Top Stories 2017: International Acquisition

December 25, 2017 7:30 AM - Updated: January 1, 2018 10:46 AM

USNI News polled its writers, naval analysts and service members on what they consider the most important military and maritime stories in 2017.

The following is part of a series. Please also see Top Stories 2017: Navy AcquisitionNavy OperationsMarine Corps OperationsMarine Corps and Coast Guard AcquisitionInternational Operations and New Administration

The Great Canadian Fighter Squabble

A Royal Canadian Air Force CF-18 flies over the flightline during the 2016 Shaw Air Expo at Shaw Air Force Base, S.C. on May 21, 2016. US Air Force Photo

A cross-border business dispute, a series of campaign promises and the purchase of a fleet of second-hand strike aircraft made for one the most confusing multi-national arms deals of recent memory, as Canada seeks to replace its original fleet of about 130 Boeing CF-18 strike fighters from the 1980s.

The original intent of Ottawa was to replace the older CF-18s with about 70 or so Lockheed Martin CF-35A Joint Strike Fighters, with the first entering service in 2019. However, current Prime Minister Justin Trudeau promised during his 2015 election campaign to scrap plans to buy the JSF on account of cost and reliability concerns.

Instead, the Trudeau government and the U.S. State Department worked out a foreign military sales deal that would have the Royal Canadian Air Force field 18 Boeing F/A-18E/F Super Hornets as part of a $5.23-billion proposed arms package as a stop gap measure, until Canada reassessed its needs in mid-September.

Ottawa axed that deal after Boeing complained to the U.S. Commerce Department its commercial business was at a disadvantage due to Canada subsidizing its commercial aerospace competitor Bombardier.

Following the trade spat, Canada announced a new competition for 88 fighters and warned competitors, “bidders responsible for harming Canada’s economic interests will be at a distinct disadvantage.”

Still facing a short-term gap until this new competition can be held, the Canadians are now offering Australia $388 million for 18 second-hand Australian F-18 Hornets – a move that will have to be approved by a Trump White House that has backed Boeing in the trade dispute with Bombardier.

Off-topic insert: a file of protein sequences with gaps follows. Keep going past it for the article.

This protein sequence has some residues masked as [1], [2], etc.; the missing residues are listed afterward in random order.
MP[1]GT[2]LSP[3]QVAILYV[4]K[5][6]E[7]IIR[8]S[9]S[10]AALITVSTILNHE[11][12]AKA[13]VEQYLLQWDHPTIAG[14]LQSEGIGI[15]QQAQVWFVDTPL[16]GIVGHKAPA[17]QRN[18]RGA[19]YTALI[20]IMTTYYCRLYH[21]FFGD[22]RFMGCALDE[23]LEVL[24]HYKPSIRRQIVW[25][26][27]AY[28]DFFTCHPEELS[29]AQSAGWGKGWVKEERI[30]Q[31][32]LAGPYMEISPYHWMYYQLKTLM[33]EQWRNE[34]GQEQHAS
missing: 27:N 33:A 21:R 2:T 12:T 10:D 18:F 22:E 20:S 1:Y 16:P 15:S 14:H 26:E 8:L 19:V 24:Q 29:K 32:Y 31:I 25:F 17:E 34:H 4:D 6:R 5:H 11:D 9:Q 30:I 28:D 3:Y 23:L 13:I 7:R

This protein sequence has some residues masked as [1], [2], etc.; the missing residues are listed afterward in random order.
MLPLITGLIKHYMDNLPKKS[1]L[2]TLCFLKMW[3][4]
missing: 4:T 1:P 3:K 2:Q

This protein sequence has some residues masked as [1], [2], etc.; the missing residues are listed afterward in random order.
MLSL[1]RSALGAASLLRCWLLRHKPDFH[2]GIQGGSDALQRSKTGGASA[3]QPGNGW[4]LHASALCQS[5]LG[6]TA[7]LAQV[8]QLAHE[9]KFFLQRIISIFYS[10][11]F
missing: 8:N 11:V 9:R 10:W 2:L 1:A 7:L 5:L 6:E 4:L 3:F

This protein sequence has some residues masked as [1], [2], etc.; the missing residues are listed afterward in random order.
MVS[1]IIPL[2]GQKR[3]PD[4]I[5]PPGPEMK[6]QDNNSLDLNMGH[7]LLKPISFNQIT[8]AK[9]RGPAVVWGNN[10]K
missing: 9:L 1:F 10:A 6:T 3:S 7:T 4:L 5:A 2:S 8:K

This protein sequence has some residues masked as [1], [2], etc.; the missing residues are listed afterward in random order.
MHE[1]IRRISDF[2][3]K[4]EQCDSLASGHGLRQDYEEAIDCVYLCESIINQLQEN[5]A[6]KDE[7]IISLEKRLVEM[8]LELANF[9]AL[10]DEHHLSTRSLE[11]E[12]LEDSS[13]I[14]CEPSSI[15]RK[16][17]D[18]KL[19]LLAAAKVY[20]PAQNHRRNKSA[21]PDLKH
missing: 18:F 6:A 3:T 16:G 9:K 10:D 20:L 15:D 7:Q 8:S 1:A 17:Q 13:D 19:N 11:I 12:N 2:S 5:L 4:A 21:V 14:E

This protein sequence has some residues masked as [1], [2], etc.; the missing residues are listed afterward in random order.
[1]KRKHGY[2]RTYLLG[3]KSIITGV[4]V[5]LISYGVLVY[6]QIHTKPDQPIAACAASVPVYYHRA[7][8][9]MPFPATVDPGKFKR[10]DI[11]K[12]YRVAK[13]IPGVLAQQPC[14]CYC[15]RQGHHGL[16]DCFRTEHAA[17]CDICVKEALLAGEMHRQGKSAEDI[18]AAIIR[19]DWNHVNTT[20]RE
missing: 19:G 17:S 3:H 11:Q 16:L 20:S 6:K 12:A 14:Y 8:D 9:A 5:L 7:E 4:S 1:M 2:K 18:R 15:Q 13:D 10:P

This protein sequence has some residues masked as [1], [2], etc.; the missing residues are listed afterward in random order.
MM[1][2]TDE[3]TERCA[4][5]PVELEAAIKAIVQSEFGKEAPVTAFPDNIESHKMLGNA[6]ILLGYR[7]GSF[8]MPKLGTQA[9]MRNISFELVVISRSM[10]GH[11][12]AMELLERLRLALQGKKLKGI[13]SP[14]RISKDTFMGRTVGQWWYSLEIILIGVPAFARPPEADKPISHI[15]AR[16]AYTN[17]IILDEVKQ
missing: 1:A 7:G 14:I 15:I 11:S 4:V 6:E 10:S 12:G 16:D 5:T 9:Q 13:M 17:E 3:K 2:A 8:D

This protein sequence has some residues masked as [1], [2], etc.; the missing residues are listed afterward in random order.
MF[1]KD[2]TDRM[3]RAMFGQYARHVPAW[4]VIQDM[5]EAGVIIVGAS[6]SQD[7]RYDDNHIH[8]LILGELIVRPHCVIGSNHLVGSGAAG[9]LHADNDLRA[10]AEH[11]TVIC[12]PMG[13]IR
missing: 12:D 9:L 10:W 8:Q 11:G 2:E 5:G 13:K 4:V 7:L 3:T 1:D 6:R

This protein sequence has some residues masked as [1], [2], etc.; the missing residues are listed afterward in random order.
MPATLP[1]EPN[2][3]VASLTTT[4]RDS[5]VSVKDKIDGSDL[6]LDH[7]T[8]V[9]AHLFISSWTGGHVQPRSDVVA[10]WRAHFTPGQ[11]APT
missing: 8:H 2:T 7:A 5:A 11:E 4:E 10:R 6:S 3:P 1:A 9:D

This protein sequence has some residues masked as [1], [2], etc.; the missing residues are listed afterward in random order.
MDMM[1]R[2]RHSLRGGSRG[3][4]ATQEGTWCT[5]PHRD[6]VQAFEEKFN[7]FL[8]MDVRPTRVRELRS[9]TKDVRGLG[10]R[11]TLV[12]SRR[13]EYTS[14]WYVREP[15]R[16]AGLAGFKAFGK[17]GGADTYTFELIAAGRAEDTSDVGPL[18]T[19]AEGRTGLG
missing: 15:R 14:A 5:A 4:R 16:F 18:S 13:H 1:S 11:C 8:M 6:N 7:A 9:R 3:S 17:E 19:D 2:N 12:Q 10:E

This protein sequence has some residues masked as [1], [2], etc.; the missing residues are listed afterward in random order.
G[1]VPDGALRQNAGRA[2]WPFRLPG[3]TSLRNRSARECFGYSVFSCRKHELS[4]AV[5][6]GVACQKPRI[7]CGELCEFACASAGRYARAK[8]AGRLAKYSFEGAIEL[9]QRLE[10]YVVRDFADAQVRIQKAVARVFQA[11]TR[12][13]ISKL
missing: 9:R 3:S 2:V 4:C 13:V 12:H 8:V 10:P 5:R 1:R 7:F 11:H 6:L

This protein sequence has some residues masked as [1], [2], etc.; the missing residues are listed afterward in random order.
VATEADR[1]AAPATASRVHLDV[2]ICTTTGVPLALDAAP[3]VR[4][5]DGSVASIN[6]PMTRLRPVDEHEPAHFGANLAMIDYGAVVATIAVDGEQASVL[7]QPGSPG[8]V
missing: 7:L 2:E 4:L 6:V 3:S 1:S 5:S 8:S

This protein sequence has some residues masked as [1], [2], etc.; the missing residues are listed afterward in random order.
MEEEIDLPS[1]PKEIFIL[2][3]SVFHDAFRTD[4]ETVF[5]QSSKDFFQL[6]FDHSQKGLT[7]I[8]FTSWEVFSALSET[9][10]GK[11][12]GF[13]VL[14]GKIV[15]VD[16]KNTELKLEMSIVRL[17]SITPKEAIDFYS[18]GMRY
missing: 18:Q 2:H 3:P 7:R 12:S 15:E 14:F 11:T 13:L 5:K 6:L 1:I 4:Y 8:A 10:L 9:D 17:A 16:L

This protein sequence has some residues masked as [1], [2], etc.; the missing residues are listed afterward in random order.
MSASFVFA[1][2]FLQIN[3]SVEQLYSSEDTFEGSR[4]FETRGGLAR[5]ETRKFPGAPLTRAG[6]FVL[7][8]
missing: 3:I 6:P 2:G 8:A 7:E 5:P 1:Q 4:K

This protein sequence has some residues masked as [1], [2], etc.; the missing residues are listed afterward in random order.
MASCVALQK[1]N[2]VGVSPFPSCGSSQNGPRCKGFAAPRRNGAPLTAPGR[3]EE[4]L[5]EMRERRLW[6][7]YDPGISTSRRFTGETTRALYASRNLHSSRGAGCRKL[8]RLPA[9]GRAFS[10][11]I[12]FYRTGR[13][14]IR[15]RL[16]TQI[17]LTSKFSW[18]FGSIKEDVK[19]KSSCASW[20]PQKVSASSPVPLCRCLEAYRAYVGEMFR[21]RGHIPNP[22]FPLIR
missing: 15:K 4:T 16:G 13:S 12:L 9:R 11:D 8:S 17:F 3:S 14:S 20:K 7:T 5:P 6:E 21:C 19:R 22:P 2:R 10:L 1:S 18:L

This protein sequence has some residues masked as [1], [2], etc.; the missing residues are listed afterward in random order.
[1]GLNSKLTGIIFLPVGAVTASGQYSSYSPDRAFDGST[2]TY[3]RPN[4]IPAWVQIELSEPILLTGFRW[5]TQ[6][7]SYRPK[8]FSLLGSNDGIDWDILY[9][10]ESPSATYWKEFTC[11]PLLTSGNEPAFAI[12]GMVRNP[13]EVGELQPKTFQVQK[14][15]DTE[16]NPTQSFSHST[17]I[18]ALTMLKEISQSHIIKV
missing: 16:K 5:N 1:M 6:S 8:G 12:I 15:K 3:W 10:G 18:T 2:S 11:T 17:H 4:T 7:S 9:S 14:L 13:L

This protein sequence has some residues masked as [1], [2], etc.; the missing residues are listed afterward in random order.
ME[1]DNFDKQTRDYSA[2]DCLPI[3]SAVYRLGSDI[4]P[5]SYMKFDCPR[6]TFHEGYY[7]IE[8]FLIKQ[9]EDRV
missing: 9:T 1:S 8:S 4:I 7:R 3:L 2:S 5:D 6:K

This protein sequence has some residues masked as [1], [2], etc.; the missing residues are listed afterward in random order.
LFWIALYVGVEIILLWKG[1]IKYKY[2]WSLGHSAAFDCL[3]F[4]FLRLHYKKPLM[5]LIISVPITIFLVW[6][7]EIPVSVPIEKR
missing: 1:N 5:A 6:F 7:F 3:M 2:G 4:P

Queen Elizabeth Carrier in U.K. Royal Navy Service; Air Wing to Follow

Royal Navy Photo

The Royal Navy commissioned its largest warship in history in 2017 and rejoined the club of navies with aircraft carriers, after its last carrier decommissioned in 2014.

The $4.1-billion HMS Queen Elizabeth (R08) commissioned on Dec. 7 and is the first of two 65,000-ton conventionally powered carriers planned for the RN. The second, Prince of Wales (R09), is set to commission in 2020.

HMS Queen Elizabeth in 2017. Royal Navy Photo

The first-ever carrier two-island design is built around two Rolls Royce MT-30 gas turbine prime movers and is set to field the U.K. fleet of Lockheed Martin F-35B Lighting II Joint Strike Fighters.

While the ship is in service, the F-35s are not. When Elizabeth leaves on its first operational deployment, it will be with U.S. Marine Corps F-35Bs as part of its air wing.

North Korea ICBM Development

Hwa Song 15 missile test in November 2017. DPRK Photo

A string of North Korean missile and nuclear tests struck panic in world leaders and sparked a nasty rhetorical conflict between North Korean leader Kim Jong Un and President Donald Trump.

The speed to which the North Koreans were able to develop the missile and nuclear technology under strict international sanctions surprised many in the West.

Still, experts were quick to check the boasting from official state media. While Pyongyang claimed the weapon could easily reach the mainland U.S., researchers and analysts weren’t so sure.

Following a successful test of the so-called Hwasong 15 intercontinental ballistic missile, North Korea watchers at the 38 North blog assessed, “though North Korea continues to progress, our assessments have not changed in that a viable ICBM capable of reaching the west coast of the U.S. mainland still remains about a year away.”

In early December, reports emerged that North Korea is accelerating work toward a submarine-launched ballistic missile system.

High-Tech Chinese Cruiser Launches

Type-055 Cruiser via Chinese language internet

In July, the People’s Liberation Army Navy launched the first in a new class of guided-missile cruisers that borrows heavily from the Western school of surface technology.

The roughly 12,000-ton cruiser includes 128 vertical launch cells and large solid-state Active Electronically Scanned Array air search radars.